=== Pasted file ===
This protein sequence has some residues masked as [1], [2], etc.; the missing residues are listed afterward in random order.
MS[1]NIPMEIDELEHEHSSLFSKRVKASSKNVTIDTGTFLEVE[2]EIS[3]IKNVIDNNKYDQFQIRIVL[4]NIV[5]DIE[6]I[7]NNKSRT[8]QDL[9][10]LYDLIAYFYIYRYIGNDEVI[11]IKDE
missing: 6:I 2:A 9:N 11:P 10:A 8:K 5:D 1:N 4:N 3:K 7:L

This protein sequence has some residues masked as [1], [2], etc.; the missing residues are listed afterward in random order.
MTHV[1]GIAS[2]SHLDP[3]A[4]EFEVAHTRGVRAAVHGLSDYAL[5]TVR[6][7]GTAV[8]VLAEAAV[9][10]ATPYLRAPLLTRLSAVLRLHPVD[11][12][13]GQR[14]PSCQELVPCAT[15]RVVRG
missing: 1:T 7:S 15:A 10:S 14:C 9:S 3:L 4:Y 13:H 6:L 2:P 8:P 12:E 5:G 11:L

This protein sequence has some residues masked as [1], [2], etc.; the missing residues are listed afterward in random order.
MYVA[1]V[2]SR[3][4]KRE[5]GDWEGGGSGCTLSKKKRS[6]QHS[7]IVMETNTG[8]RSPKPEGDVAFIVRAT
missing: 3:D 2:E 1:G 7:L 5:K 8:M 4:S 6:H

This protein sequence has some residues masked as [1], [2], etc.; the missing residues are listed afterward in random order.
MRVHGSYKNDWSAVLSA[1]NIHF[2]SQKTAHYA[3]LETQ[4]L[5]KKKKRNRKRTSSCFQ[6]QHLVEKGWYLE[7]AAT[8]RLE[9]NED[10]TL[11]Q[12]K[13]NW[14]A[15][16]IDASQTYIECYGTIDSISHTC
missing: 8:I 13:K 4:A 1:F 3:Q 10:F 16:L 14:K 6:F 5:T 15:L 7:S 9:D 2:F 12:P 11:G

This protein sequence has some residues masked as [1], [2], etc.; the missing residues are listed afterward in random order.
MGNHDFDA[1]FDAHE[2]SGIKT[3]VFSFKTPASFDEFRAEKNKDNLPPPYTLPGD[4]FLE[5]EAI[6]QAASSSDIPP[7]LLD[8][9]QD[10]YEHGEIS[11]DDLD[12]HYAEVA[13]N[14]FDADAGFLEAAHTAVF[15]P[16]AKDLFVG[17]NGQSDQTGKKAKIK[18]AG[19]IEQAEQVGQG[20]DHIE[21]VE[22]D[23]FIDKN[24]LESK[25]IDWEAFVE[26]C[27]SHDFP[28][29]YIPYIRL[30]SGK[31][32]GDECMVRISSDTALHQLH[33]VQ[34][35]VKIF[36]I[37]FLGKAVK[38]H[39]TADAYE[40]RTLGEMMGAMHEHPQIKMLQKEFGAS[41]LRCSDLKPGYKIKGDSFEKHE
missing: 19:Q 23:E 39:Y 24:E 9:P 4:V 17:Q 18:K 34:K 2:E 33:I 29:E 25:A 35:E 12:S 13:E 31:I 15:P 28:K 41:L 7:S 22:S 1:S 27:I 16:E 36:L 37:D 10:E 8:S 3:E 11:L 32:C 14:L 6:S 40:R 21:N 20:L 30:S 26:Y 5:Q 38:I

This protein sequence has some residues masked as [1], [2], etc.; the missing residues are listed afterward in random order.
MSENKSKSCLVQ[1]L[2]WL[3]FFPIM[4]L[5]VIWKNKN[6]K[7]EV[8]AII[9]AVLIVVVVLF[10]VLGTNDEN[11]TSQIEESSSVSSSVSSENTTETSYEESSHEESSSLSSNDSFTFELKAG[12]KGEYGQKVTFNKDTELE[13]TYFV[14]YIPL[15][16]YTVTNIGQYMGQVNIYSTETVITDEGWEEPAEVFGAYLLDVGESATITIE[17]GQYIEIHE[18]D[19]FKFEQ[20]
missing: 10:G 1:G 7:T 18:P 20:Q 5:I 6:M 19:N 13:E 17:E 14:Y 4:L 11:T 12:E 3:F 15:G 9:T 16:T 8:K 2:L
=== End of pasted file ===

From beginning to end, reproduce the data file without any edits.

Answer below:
This protein sequence has some residues masked as [1], [2], etc.; the missing residues are listed afterward in random order.
MS[1]NIPMEIDELEHEHSSLFSKRVKASSKNVTIDTGTFLEVE[2]EIS[3]IKNVIDNNKYDQFQIRIVL[4]NIV[5]DIE[6]I[7]NNKSRT[8]QDL[9][10]LYDLIAYFYIYRYIGNDEVI[11]IKDE
missing: 6:I 2:A 9:N 11:P 10:A 8:K 5:D 1:N 4:N 3:K 7:L

This protein sequence has some residues masked as [1], [2], etc.; the missing residues are listed afterward in random order.
MTHV[1]GIAS[2]SHLDP[3]A[4]EFEVAHTRGVRAAVHGLSDYAL[5]TVR[6][7]GTAV[8]VLAEAAV[9][10]ATPYLRAPLLTRLSAVLRLHPVD[11][12][13]GQR[14]PSCQELVPCAT[15]RVVRG
missing: 1:T 7:S 15:A 10:S 14:C 9:S 3:L 4:Y 13:H 6:L 2:P 8:P 12:E 5:G 11:L

This protein sequence has some residues masked as [1], [2], etc.; the missing residues are listed afterward in random order.
MYVA[1]V[2]SR[3][4]KRE[5]GDWEGGGSGCTLSKKKRS[6]QHS[7]IVMETNTG[8]RSPKPEGDVAFIVRAT
missing: 3:D 2:E 1:G 7:L 5:K 8:M 4:S 6:H

This protein sequence has some residues masked as [1], [2], etc.; the missing residues are listed afterward in random order.
MRVHGSYKNDWSAVLSA[1]NIHF[2]SQKTAHYA[3]LETQ[4]L[5]KKKKRNRKRTSSCFQ[6]QHLVEKGWYLE[7]AAT[8]RLE[9]NED[10]TL[11]Q[12]K[13]NW[14]A[15][16]IDASQTYIECYGTIDSISHTC
missing: 8:I 13:K 4:A 1:F 3:Q 10:F 16:L 14:K 6:F 5:T 15:L 7:S 9:D 2:F 12:P 11:G

This protein sequence has some residues masked as [1], [2], etc.; the missing residues are listed afterward in random order.
MGNHDFDA[1]FDAHE[2]SGIKT[3]VFSFKTPASFDEFRAEKNKDNLPPPYTLPGD[4]FLE[5]EAI[6]QAASSSDIPP[7]LLD[8][9]QD[10]YEHGEIS[11]DDLD[12]HYAEVA[13]N[14]FDADAGFLEAAHTAVF[15]P[16]AKDLFVG[17]NGQSDQTGKKAKIK[18]AG[19]IEQAEQVGQG[20]DHIE[21]VE[22]D[23]FIDKN[24]LESK[25]IDWEAFVE[26]C[27]SHDFP[28][29]YIPYIRL[30]SGK[31][32]GDECMVRISSDTALHQLH[33]VQ[34][35]VKIF[36]I[37]FLGKAVK[38]H[39]TADAYE[40]RTLGEMMGAMHEHPQIKMLQKEFGAS[41]LRCSDLKPGYKIKGDSFEKHE
missing: 19:Q 23:E 39:Y 24:E 9:P 4:V 17:Q 18:K 34:K 2:E 33:I 29:E 25:A 35:E 12:S 13:E 31:I 15:P 28:K 41:L 7:S 22:S 1:S 27:I 16:E 36:L 37:D 10:E 8:S 3:E 11:L 32:C 14:L 6:S 40:R 21:N 20:L 30:S 26:Y 5:Q 38:I

This protein sequence has some residues masked as [1], [2], etc.; the missing residues are listed afterward in random order.
MSENKSKSCLVQ[1]L[2]WL[3]FFPIM[4]L[5]VIWKNKN[6]K[7]EV[8]AII[9]AVLIVVVVLF[10]VLGTNDEN[11]TSQIEESSSVSSSVSSENTTETSYEESSHEESSSLSSNDSFTFELKAG[12]KGEYGQKVTFNKDTELE[13]TYFV[14]YIPL[15][16]YTVTNIGQYMGQVNIYSTETVITDEGWEEPAEVFGAYLLDVGESATITIE[17]GQYIEIHE[18]D[19]FKFEQ[20]
missing: 10:G 1:G 7:T 18:P 20:Q 5:I 6:M 19:N 13:E 17:E 14:Y 4:L 11:T 12:E 3:F 15:G 9:T 16:T 8:K 2:L